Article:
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Joseph's book-keeping

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Gregory, N. (2005) Joseph's book-keeping. Down Syndrome News and Update, 4(4), 134-134. doi:10.3104/correspondence.345

Joseph's not that keen on reading books, but he takes after me in a penchant for recording things. He's pretty computer literate and likes to check out the Liverpool website daily (he's a Liverpool fan). He also checks out the Eastenders website and one time, off his own bat, started copying out some of the story line.

We've always lived just a few hundred yards from local shops and he became competent enough at crossing roads from fairly young, so we encouraged him to go to our local corner store with a list to buy a few things, from time to time. We swapped phone numbers with Nick, the storekeeper, which was a very good idea: he phoned us up when Joseph turned up there without our realising he'd gone out, and wanted to buy some videos.

Some time ago, when Joseph's list of consumer wants moved up an octave in expense, from sweets and football stickers, to CDs and computer games, we realised that instant gratification had to stop.

I gave him a little notebook - really little, about 3 in. x 5 in. and slim - that could slip in a pocket, and a pen, so that he could make lists of things he wanted to buy, with their prices. When he comes home he can talk about them with us or his brother, who's a couple of years younger and very suss about computer games and CDs and all things electronic.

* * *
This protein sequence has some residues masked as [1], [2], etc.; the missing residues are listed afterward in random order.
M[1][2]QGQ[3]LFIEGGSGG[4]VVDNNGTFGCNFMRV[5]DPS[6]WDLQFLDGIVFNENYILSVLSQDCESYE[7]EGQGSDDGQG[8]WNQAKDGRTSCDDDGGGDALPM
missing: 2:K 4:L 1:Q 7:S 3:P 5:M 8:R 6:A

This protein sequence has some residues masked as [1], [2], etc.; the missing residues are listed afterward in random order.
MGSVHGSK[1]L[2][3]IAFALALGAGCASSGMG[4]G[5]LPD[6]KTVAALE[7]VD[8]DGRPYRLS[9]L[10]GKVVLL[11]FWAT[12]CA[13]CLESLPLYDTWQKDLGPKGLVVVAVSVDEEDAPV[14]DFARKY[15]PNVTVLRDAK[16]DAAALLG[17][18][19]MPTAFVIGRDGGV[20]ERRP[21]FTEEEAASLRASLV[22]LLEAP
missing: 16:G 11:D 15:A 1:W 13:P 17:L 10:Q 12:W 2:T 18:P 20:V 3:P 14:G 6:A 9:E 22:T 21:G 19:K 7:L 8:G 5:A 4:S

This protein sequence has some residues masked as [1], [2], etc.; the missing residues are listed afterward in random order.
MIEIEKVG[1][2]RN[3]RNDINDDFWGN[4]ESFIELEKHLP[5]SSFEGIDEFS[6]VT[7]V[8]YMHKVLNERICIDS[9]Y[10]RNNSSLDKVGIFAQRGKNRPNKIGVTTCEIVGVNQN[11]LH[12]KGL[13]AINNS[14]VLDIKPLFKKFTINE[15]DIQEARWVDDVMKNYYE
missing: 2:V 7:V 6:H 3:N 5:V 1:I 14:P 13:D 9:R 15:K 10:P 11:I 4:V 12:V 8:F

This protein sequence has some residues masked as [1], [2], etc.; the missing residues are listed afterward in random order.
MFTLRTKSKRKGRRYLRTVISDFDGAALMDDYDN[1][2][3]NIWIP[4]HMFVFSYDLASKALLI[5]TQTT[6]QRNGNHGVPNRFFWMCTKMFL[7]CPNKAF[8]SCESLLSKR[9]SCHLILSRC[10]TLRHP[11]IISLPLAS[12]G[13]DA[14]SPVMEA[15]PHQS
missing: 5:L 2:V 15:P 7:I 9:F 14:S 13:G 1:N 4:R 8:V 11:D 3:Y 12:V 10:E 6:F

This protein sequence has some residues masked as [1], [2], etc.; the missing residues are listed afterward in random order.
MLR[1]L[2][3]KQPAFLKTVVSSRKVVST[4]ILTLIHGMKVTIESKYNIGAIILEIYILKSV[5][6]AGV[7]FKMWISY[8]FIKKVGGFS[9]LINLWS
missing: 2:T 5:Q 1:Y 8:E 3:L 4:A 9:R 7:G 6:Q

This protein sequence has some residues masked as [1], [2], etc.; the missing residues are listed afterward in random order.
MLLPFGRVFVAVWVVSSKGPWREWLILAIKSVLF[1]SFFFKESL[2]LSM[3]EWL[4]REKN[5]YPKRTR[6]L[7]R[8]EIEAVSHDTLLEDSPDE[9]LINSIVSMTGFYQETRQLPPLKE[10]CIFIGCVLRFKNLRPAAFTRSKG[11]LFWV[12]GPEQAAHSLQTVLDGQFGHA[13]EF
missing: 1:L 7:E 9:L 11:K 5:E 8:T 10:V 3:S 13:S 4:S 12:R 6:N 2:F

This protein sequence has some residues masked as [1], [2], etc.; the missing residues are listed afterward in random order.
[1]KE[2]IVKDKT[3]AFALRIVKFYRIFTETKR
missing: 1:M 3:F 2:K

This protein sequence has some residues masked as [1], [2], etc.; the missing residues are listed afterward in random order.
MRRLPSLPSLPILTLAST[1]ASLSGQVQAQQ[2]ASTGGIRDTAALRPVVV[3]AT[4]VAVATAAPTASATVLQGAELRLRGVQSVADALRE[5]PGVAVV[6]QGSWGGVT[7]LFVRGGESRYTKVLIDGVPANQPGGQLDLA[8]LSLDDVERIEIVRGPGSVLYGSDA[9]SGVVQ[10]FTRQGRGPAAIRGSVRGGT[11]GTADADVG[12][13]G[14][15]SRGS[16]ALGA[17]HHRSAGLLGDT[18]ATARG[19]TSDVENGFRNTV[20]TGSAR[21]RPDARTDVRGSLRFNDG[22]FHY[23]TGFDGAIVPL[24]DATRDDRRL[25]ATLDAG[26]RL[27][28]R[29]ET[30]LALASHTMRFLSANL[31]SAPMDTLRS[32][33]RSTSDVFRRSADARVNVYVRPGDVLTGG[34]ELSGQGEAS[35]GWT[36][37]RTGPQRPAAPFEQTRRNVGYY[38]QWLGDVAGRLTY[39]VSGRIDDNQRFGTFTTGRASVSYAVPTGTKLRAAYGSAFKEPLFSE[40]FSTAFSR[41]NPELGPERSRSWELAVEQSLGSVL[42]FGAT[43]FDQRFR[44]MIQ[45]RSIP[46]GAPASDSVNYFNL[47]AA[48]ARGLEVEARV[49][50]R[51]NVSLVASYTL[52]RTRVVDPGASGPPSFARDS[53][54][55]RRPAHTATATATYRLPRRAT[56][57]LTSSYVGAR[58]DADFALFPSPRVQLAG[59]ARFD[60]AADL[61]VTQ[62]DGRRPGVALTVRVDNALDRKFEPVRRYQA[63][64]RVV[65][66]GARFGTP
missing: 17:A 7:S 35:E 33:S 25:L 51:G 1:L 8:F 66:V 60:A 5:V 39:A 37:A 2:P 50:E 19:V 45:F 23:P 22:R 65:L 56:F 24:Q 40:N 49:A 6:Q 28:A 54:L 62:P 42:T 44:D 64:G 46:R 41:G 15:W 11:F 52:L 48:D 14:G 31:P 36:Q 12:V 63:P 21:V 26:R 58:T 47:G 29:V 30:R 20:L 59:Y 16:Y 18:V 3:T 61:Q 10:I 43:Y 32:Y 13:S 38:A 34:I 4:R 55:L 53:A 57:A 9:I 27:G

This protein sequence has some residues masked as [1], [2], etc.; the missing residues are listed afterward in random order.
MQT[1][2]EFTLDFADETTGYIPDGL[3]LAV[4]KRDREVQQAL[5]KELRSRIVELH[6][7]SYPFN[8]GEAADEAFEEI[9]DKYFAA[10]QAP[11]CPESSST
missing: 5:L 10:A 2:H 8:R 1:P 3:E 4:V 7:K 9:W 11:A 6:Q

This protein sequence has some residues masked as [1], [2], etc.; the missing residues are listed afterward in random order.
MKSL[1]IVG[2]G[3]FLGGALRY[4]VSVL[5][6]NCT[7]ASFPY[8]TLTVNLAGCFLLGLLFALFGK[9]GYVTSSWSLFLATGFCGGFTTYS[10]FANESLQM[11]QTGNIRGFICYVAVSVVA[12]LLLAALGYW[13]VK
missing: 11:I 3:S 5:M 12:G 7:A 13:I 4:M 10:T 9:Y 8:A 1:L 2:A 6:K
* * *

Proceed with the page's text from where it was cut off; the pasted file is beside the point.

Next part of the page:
Now we're trying to get him to keep track of his spending when he goes out with our lovely young respite carer. At the moment I'm writing the basic template:

  • Starting Money:
  • Money spent:
  • Money left over:
  • Money spent + money left over = Starting money

There's a gap under money spent for him to write in all the different expenses, for example, bus fares, café, snooker or cinema or presents bought. The idea is that he writes the expenses in as he goes and/or saves the receipts and does the sums at the end to check that he's included everything. He does still need help with the sums.

I think we need to talk with him about it more, talk about comparing costs. We're going to be meeting with a Direct Payments adviser soon: he's just 18 and we're preparing for Joseph to be able to handle income himself. At the moment we give him money on an ad hoc basis.

He has 2 bank accounts and goes online to check them. There was a bit of difficulty about that. My husband, Jon, sorted it out over the phone. He has a current account and a deposit account. When he earns some cash, for example from cleaning cars, or gets some for a birthday or Christmas, he goes round to the local building society branch and pays it in. He then comes home, goes online to check it's in that account and then transfers it to the deposit account. For some reason he can't pay it in directly to his deposit account. His current account has a cash card and he can transfer money from his deposit account to his current account when he wants to go and buy something. Jon helped him by writing down the things he has to key in, password, number etc. That's on a piece of paper in a special drawer - he's very organized like that, in fact more than our 16-year old without Down syndrome, who has dyslexia.

That's the story so far. At the moment he's more interested in Liverpool beating AC Milan in the Champions' League on 25th May. I hope you'll all be rooting for them.